Andy Paul (25:29)
They started saying “so what?”
Jack Malcolm (25:32)
Yeah, she left the room in tears in five minutes. And my moral to the story is that they were actually doing her a favor. Because they were at least voicing what’s happening in your customers’ mind when you’re speaking is they’re voicing that “so what?” So, if you apply that filter before the words come out of your mouth, then you’re going to give the customer just what they need to make the effective buying decision.
Andy Paul (25:59)
I think we’ve mentioned this earlier about how the word “value” become a bit of a cliché. I think we have to train sales professionals on what value is, what it means from the perspective of the customer? Because increasingly I hear pitches and other things that are purely feature-laden, without about benefit or value to it. And we always– I’m sure you came of age at the same time, we talk about features and benefits, right? Could never say a feature without a benefit statement attached to it. And that’s how I was trained. My first job, we listen to, watch the videos of this guy named Lita Boyd, old time sales trainer. He seemed like sort of an evangelical preacher of some degree. One of the exercises was just what you described, you had to do a roleplay in front of the team and for the people in the training class. And if you stated a feature without associated benefit statement then every shout it out, “so what?”
Jack Malcolm (27:02)
Exactly and really that day–
Andy Paul (27:05)
And I remember it to this day, if I talking from a client I’m still mindful of that.
Jack Malcolm (27:11)
Oh absolutely. Some of that old sales training, we laugh at it now, but there is some value to that. However, the whole purpose of Lean Communication, and I talk about the pole principle where the customer is the one who determines value. So, I like to turn that entire process on its head. And what I mean is, instead of starting with features and connecting them to benefits, I start with asking and making sure that I understand the customer’s needs, where they want to go, what are the outcomes that they want to achieve, and work backwards to the features of my product or service someone in allowing them to get there, right. And so that that’s why it starts with value, I want to start with the bottom-line up front.
Andy Paul (28:03)
Well, one last area I want to talk about before we go into the last segment of the show, is a great phrase or saying to keep in mind, and you say you get sent to who you sound like. Talk about that.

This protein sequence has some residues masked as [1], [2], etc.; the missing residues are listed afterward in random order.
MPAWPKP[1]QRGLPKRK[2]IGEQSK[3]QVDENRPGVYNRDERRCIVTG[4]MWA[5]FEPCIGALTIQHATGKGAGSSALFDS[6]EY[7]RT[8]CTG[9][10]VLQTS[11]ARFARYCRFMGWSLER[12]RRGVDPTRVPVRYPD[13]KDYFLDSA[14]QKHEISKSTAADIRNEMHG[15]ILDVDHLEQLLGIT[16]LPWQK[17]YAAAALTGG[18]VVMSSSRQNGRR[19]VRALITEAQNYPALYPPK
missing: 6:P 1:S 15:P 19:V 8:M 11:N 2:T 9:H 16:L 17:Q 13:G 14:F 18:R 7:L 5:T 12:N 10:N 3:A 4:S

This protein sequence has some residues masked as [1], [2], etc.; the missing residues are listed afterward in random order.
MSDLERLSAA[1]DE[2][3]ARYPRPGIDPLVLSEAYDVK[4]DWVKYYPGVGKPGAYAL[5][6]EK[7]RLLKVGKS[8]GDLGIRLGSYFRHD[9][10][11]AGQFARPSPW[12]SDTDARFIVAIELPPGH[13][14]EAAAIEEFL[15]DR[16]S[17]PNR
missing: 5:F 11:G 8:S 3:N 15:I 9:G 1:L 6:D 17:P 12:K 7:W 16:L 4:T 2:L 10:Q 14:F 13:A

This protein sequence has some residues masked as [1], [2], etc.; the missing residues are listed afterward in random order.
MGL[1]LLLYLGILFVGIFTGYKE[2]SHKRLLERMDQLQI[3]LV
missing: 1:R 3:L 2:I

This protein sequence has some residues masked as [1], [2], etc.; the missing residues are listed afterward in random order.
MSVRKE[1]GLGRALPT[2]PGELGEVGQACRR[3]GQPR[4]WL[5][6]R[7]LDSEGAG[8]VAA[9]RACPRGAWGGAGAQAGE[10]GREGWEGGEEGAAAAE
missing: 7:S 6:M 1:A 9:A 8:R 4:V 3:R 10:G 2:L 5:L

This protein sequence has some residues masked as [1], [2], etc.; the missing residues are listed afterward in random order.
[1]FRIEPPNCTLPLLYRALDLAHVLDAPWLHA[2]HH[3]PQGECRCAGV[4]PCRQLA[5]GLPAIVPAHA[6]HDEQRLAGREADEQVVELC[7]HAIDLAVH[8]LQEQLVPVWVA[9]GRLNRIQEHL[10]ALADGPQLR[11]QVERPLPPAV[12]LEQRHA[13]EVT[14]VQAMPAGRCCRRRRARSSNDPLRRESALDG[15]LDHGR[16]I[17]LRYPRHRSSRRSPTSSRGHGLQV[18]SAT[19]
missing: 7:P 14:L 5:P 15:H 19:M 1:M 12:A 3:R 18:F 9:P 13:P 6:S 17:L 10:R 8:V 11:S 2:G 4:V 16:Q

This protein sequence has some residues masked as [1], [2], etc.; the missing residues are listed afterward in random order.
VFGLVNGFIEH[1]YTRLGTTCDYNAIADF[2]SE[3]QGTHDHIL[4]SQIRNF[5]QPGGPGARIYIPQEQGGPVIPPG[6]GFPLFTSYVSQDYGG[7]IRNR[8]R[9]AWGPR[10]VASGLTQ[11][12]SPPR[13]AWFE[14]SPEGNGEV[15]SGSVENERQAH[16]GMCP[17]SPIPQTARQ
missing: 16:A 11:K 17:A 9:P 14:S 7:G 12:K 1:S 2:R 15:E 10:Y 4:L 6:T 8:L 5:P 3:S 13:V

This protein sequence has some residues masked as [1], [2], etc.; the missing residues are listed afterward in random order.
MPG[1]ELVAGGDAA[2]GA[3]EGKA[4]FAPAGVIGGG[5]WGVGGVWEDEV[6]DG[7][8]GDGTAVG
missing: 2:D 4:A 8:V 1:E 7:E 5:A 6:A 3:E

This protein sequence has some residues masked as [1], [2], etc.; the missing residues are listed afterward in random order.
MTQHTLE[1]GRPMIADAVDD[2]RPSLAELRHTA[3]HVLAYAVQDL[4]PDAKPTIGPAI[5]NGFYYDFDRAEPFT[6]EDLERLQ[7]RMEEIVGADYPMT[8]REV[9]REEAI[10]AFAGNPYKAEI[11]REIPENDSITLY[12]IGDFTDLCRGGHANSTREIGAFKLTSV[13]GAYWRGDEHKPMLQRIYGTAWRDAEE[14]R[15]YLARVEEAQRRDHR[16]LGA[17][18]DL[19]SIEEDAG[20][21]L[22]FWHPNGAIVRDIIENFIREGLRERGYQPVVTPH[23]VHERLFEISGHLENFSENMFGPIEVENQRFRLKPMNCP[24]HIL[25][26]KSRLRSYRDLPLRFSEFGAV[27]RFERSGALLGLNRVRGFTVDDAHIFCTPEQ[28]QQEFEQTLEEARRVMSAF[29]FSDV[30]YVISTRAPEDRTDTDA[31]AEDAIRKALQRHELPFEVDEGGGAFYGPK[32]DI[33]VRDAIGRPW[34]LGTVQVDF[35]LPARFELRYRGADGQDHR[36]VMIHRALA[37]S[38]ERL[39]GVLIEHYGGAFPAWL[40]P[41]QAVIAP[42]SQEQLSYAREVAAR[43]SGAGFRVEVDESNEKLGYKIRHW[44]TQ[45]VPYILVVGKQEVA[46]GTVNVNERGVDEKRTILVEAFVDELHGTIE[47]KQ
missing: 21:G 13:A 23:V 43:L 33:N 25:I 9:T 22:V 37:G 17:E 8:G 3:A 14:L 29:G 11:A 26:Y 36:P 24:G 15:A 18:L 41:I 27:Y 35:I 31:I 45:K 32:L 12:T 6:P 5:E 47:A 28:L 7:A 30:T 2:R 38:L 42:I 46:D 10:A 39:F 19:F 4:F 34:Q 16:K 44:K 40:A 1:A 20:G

Jack Malcolm (28:22)
When you’re talking to people within your customer organization, they’re listening through their own “so what?” filter, and they care about certain things. If you go back to the old parable of the Six Blind Men and the Elephant, every one of them described the elephant differently depending on which side they happen to run into. So, when you are talking, let’s say that you make a cold call, or you get introduced to somebody at a senior level. And a person says, “what does your company do and how can you help me?” If you start talking about your product immediately. They’re going to say “oh, product”, and in their brain, they go, “I pay people to talk to people like you”, and they send you to that person. Well if you’re talking about price go to purchasing, you’re talking about product, go to the technical people. If you’re talking about solutions and problems that you can solve for me, go to the person who has functional ownership of those problems. If you’re talking about bottom-line results for my business, then you’re talking to me at this at the sea level. And it works in both directions, too. You shouldn’t always think that you always have to be at senior levels.
Andy Paul (29:39)
No, because most cases you shouldn’t.
Jack Malcolm (29:42)
Yeah, I’ve seen salespeople that are very good at connecting it to business value, but then when a customer starts asking him technical questions, they don’t know how to answer it and that can hurt their ability to or their credibility as well. So, you’ve got to be able to speak at all levels in the organization. The problem is most salespeople stay at the lower levels and they don’t ever take the effort to learn how to speak at a business levels.
Andy Paul (30:10)
Yeah, I really think that’s a great piece of advice. I mean, you get sent to you sounds like. If you sound like you’re a salesperson begging somebody for some time, you’re going to get sent to somebody at a lower level.
Jack Malcolm (30:24)
That’s assuming you get sent at all.
Andy Paul (30:28)
But if you’re confident in the solution that you’re providing, if you can talk at the solution level that makes sense to the C-level person or VP level or whatever, then yeah, you get the opportunity to speak to that person. All right, very good. Jack, now we’ve got the last segment of the show where I’ve got some standard questions, I ask all my guests. You’ve been on the show before, so I’ve had to change up the questions. So, there’s no redo.